- Place Classified Ad
- Browse Classifieds
- BC Jobs
- Oak Bay News
- Peninsula News Review
- Saanich News
- Goldstream News Gazette
- Real Estate Victoria
B.C.'s aviation industry gets a lift from the province
B.C.'s aviation industry wants to tap into a booming global market and the province is putting up $5 million to help them take off.
On Tuesday under the wing of a Twin Otter aircraft built by Viking Air in Sidney, Finance Minster Mike de Jong announced his government's investment of $1 million this year — the first payment in a commitment of $5 million over five years to the Aerospace Industries Association of Canada's Pacific Division (AIAC Pacific). The association plans to work with the B.C. government to increase industry collaboration and enhance access to international trade opportunities.
"Our modest contribution is a first step," said de Jong, noting there are billions of dollars up for grabs as the global aerospace market looks to double its demand for aircraft and aerospace resources over the next 20 years.
He said the future of aviation, especially in the Asia-Pacific region, will see calls for up to $1.9 trillion in investment — including an estimated 12,000 new aircraft over the next two decades..
"It's an opportunity for Canada and for B.C.," de Jong said, adding the province's contribution will help AIAC Pacific co-ordinate and expand industry efforts in this province to get its share of those dollars and the jobs it could create.
"Our goal is to align the national aerospace industry across Canada," said David Curtis, Viking Air's President and CEO. "We need to get our act together."
Curtis said there are disparate aviation industry associations across the country that should be coming together in the same way B.C.'s industry leaders have done, to better take advantage of global demand. He said $1 million from the province is a start, a way to get the supply chain growing.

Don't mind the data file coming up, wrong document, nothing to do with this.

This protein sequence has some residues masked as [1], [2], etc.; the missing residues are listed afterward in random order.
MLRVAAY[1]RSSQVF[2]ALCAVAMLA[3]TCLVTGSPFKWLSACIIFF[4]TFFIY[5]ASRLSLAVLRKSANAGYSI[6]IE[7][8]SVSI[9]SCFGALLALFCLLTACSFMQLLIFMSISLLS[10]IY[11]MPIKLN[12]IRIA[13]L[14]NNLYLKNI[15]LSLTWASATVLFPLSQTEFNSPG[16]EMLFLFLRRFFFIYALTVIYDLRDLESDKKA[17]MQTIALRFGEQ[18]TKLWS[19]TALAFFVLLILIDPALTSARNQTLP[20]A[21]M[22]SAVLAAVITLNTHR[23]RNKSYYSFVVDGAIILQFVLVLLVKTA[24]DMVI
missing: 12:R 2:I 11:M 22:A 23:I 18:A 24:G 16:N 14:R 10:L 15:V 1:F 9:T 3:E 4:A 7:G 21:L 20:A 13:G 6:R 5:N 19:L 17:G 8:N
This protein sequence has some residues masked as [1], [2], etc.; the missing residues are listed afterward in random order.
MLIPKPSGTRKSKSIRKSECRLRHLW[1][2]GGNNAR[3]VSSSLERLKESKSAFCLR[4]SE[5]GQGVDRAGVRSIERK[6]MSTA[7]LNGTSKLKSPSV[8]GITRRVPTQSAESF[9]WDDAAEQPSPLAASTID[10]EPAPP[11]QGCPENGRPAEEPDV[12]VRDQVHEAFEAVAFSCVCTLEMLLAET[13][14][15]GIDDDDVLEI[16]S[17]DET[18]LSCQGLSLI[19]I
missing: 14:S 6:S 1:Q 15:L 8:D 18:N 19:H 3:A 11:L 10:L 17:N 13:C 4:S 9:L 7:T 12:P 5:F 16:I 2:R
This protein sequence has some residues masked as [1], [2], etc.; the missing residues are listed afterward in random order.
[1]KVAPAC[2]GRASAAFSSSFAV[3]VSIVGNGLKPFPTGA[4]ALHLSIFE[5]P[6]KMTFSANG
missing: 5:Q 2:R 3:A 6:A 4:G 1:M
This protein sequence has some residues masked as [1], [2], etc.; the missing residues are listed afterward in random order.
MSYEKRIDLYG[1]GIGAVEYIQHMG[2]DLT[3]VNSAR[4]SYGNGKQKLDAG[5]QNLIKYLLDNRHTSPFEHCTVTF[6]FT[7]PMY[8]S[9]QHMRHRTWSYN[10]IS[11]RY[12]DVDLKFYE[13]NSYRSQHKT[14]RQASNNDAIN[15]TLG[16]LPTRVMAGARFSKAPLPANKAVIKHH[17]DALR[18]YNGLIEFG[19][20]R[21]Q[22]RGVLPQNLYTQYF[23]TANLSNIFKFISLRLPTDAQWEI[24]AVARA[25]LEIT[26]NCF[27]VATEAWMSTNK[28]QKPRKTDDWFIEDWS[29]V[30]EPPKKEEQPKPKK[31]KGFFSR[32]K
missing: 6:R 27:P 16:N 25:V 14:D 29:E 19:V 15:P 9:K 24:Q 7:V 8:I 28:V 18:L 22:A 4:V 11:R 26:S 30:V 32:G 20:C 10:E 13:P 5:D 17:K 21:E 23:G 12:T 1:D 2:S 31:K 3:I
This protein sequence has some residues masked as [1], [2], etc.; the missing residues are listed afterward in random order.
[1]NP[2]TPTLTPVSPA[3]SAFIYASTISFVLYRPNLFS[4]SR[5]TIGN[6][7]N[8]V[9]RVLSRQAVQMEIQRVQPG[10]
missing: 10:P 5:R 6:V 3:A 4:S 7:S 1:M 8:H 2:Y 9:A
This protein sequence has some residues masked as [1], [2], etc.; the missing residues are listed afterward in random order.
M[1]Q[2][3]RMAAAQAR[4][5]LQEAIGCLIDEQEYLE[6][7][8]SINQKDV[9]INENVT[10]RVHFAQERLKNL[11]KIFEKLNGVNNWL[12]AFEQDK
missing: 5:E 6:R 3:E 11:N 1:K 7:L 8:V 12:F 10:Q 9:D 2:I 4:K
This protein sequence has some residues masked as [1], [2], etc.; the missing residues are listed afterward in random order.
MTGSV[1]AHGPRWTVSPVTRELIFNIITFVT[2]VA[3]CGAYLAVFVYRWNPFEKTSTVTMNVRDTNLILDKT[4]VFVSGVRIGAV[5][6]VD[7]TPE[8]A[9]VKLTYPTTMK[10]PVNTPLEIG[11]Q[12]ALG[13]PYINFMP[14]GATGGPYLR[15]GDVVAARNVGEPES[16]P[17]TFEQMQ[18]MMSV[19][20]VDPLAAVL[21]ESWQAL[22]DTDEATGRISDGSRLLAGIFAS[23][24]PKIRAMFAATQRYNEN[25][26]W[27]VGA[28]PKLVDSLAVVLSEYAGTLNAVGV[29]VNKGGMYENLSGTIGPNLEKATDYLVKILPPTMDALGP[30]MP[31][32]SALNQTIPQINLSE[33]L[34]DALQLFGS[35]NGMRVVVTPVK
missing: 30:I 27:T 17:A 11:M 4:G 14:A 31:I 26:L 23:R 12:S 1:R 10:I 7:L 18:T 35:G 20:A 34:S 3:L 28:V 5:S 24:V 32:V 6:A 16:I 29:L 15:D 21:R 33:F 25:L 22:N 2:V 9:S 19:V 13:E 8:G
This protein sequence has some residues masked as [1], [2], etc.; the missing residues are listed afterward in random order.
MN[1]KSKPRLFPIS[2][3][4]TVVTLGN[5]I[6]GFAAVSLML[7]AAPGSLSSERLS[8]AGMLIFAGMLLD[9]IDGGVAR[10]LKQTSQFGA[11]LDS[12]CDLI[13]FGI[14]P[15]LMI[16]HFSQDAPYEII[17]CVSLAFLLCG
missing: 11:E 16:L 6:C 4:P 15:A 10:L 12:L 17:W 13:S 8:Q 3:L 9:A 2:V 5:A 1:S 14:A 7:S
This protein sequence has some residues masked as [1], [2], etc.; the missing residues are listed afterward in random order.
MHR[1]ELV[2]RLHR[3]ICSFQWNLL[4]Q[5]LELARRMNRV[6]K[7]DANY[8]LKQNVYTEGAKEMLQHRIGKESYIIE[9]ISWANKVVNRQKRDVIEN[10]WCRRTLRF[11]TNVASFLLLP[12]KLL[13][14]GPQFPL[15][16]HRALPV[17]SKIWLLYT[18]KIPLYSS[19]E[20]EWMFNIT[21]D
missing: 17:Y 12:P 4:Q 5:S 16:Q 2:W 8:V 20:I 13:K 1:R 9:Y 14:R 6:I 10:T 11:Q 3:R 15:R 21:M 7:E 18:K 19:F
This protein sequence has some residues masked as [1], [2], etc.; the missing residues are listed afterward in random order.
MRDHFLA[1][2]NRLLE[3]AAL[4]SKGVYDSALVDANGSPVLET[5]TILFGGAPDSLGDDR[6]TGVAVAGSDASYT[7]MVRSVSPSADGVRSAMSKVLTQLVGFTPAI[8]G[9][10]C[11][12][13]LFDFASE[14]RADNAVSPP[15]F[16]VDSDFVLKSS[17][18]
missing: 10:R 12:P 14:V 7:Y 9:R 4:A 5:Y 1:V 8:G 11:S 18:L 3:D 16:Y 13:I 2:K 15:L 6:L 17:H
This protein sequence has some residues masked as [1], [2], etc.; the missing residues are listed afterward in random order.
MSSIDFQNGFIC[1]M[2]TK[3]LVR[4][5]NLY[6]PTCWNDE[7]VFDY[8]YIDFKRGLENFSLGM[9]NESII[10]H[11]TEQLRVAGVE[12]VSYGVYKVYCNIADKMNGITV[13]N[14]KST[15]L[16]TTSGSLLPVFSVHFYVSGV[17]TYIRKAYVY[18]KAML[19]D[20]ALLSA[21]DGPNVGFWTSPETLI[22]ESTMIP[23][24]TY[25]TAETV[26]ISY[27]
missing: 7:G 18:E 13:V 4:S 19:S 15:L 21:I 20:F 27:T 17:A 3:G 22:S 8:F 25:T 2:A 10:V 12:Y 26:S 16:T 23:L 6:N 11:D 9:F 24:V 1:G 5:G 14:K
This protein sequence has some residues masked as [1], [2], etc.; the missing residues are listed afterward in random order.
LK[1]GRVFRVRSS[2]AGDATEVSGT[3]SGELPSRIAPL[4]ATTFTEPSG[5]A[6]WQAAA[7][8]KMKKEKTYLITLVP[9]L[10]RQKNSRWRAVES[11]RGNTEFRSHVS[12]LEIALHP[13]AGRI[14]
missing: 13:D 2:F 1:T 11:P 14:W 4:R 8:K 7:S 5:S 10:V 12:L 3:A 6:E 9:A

Curtis said the challenge at Viking Air has been in finding enough qualified employees. Five years ago, they had 100 people working and today, they employ 600 and have produced approximately $4 million in aircraft and aviation supplies.
The aviation industry in B.C., noted de Jong, employs an estimated 10,000 people. Curtis said they spent their own money to create training programs in the region to help keep them in new staff to stay on top of demand. Accessing new global markets, he continued, could see a spike in new jobs.
Viking Air recently completed its 50th Twin Otter aircraft and the one on display during Tuesday's announcement was destined for a Malaysian regional carrier. Curtis said another 50 of the aircraft have been ordered by various countries around the world and now all they have to do is build them.
"I'd love to sell more of our aircraft in Canada," he said, "but the demand is outside of the country."
Curtis added the provincial investment of tax dollars will require the AIAC Pacific to define its successes within the industry.
Jim Quick, President and CEO of the AIAC, said this initiative with the province will help local industry take their share of global aerospace needs.
"It's about jobs, economic prosperity and building a pan-Canadian aerospace industry," he said.
The province first announced the $5 million investment in AIAC Pacific during its release of the budget back in February.